Abdullah Abdullah's campaign on Sunday said that a final round of meetings would be held with the rival camp on Monday, but that if nothing to break the election deadlock comes, he will announce his stance on the election and its results.
"We have given one more day to them," Abdullah spokesman Waheed Omer said on Sunday. "If we do not reach an agreement, we will announce our stand and after that, the rival team and commission will know what to do."
Meanwhile, Ashraf Ghani Ahmadzai's camp has appeared optimistic that the remaining disputes would be put to rest at the meeting on Monday. According to sources inside both teams, the most salient point of contention between the candidate remains the authorities that will be granted to the Chief Executive position, which is a product of their national unity government deal that was brokered by U.S. Secretary of State John Kerry.
"The remaining issues will probably be resolved in this meeting, and a final decision will be made," assured Tahir Zahir, a spokesman for Ashraf Ghani. Yet negotiations urged on with the help of the United Nations and top diplomats from Afghanistan's western allies have failed to reach a satisfactory end in past weeks.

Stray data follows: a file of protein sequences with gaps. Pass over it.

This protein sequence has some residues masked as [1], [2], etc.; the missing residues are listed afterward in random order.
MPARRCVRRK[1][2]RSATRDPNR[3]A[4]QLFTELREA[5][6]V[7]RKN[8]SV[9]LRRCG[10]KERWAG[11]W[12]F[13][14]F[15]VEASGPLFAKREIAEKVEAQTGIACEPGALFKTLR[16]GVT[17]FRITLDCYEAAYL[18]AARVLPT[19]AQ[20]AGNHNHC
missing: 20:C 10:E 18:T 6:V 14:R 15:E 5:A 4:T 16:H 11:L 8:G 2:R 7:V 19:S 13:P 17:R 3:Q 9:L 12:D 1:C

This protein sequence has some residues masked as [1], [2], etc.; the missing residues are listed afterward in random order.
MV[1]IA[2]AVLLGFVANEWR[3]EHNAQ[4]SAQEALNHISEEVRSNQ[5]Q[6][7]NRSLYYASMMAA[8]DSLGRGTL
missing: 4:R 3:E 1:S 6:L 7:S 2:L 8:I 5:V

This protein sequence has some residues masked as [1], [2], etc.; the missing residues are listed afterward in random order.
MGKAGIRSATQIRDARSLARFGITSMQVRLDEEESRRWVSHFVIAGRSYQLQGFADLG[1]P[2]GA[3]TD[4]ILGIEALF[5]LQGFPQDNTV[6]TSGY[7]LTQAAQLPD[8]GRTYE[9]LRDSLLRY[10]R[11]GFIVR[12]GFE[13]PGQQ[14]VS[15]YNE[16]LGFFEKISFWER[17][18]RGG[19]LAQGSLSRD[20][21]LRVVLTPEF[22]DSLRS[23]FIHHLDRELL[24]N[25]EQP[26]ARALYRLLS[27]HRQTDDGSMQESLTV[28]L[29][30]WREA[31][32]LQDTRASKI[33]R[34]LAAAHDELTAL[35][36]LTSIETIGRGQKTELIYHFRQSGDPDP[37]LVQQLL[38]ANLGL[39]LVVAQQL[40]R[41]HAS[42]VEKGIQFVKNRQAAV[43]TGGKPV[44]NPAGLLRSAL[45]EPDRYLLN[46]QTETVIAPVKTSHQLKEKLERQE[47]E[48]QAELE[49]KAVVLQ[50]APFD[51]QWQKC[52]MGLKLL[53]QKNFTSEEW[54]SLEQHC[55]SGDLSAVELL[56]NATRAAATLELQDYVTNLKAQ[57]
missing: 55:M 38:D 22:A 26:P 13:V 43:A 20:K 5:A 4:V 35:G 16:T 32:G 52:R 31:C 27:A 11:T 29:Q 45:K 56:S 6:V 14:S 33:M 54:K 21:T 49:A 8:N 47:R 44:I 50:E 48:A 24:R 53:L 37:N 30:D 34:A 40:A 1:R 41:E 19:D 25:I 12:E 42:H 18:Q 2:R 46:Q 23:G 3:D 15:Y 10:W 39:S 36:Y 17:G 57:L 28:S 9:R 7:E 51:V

Abdullah's side remained guarded about the possibility of a agreeable conclusion to the negotiations coming on Monday. "There will finally be agreements over the authorities of the Chief Executive, but the main problem is the overall treatment and questionable views of the opposing team," Omer said. "We would never accept being seen as the party who came second and we will never accept that the opposing party is better than us," he added.
Abdul Rab Rasool Sayaf, one of the former Presidential candidates and head of Hezb-e-Dawat Islami Afghanistan, has emphasized that the final results of the elections must not be announced before the candidates have reached an agreement.
"The announcement of the final election results before there is a political agreement would take the country toward further crisis and instability," a senior member of Hezb-e-Dawat, Muhammad Daud Kalakani, said. "If that happens, all the instability will return back to the people who announce the results before reaching a political agreement."